The Economist has found that good management is highly correlated with improved corporate performance measured in terms of productivity, profitability, growth and survival. Many companies rely on quantitative performance metrics to assess manager performance (e.g., financials, utilization, etc.). But the numbers only tell part of the story. It is hard to truly understand how managers are doing without gathering feedback from their employees.
Today, many companies are seeking to develop a culture that encourages open communication and transparent feedback methods from employees. For example, UK marketing agency, Quirk, has created a public process in the form of a flow chart on the agency’s office walls. This allows anyone in the company to offer opportunities for improvements to management, suggest ideas for their teams, gather support for those ideas through colleague signatures, and implement those ideas.
While transparent methods of public feedback are of course an ideal to strive for, the company leading the way in manager feedback methods – Google – has implemented an anonymous survey process where employees evaluate their managers’ performances bi-annually. The company used its extensive access to data to develop the following targeted questions:
Google’s Upward Feedback Survey
My manager gives me actionable feedback that helps me improve
My manager does not “micromanage” (i.e., get involved in details that should be handled at other levels)
My manager shows consideration for me as a person
My manager keeps the team focused on our priority results/deliverables
My manager regularly shares relevant information from his/her manager and senior leadership
My manager has had a meaningful discussion with me about my career development in the past six months
My manager communicates clear goals for our team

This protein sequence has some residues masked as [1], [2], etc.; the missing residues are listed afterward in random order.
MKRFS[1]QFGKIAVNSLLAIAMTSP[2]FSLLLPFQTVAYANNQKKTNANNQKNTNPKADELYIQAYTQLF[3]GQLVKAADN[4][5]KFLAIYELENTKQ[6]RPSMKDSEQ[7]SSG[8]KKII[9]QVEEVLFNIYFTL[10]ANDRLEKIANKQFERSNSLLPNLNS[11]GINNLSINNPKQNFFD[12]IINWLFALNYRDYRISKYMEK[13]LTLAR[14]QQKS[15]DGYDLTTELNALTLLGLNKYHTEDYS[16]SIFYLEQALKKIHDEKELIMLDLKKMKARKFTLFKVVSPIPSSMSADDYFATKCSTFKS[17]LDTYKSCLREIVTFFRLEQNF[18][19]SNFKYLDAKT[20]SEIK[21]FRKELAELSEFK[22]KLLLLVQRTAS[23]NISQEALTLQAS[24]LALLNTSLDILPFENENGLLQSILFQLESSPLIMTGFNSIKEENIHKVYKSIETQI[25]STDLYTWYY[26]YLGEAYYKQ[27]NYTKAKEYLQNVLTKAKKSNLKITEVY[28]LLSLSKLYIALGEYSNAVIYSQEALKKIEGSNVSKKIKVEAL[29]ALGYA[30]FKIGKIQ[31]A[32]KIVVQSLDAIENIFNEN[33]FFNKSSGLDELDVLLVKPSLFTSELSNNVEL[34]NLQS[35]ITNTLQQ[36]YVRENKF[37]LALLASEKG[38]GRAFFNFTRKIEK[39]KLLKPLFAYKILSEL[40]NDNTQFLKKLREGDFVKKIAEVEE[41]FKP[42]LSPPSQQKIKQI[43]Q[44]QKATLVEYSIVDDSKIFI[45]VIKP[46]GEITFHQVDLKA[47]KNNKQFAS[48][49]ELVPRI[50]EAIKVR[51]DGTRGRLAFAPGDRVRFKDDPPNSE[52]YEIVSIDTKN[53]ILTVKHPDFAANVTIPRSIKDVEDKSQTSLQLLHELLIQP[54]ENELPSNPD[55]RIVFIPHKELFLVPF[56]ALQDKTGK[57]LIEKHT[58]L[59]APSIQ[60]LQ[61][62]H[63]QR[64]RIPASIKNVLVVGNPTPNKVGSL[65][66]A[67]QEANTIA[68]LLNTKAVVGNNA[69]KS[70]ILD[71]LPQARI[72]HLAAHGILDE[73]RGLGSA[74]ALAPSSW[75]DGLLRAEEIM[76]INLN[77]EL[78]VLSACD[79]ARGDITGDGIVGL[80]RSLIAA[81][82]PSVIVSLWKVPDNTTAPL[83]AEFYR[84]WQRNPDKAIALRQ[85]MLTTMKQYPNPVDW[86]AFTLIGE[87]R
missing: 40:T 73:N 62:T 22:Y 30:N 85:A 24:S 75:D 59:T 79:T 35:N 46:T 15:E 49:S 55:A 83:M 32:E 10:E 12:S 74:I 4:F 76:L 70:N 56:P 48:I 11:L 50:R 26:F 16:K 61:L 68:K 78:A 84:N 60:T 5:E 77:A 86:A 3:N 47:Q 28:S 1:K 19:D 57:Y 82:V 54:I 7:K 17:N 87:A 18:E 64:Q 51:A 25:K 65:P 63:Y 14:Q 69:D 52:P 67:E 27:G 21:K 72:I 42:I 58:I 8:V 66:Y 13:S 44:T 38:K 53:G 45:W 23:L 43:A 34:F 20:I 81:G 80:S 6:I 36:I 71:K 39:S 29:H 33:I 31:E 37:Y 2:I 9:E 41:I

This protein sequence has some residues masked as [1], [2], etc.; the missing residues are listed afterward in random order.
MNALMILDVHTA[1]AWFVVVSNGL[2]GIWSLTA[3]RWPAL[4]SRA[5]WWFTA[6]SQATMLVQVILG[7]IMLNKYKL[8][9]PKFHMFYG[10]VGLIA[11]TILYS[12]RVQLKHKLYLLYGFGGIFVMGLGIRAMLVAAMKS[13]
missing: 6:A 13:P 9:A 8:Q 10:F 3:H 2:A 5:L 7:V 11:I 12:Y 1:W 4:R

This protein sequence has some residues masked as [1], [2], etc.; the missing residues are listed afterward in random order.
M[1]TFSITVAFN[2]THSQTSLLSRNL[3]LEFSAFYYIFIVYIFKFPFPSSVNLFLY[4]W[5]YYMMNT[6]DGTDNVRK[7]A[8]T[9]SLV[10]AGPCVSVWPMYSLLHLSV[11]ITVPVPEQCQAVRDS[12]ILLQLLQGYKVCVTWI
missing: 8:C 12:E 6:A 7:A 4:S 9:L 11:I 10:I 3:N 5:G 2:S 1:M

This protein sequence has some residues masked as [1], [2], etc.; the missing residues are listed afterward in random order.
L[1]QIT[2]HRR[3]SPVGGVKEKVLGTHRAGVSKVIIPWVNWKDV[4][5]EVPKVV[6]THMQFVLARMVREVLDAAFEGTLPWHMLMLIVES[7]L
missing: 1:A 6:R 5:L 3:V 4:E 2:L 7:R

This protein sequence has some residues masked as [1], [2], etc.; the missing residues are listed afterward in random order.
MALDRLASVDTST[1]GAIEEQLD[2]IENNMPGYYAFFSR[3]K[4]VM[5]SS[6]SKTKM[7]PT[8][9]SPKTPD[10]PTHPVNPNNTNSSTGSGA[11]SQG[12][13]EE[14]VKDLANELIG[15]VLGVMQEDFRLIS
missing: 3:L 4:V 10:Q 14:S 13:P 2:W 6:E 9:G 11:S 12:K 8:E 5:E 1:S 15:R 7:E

My manager has the technical expertise (e.g. coding in Tech, accounting in Finance) required to effectively manage me
I would recommend my manager to other Googlers
Source: Work Rules: Insights from Inside Google, Laszlo Bock
Google’s anonymous surveys encourage 100% participation and honesty from each and every person. They also do not impact performance management evaluations, thus avoiding any risk of managers gaming surveys or pressuring team members to answer in a particular way.
The company leverages the information from these surveys in several ways. First, Google uses the employee feedback to publicly recognize the best managers and enlist them as teachers and role models for up-and-coming managers. The lowest-reviewed managers receive intense coaching and support. According to an interview with Laszlo Bock, former Senior Vice President of Google’s People Operations, this coaching helps 75% of those managers improve within a quarter.
Next, managers go over their results in-person with their team. This starts a dialogue about things that the manager can specifically change and improve and flips the traditional manager-employee relationship on its head.
This process is yielding tangible results: from 2010-2012, the average overall score for managers across Google rose from 83% to 88%, and managers have received the process with open arms.
Interested in implementing a variation on Google’s process to improve feedback on your management? Explore the plethora of survey tools to implement a similar survey strategy that will fit your corporate culture in order to increase communication, improve your manager’s skills, and drive performance at every level of the organization.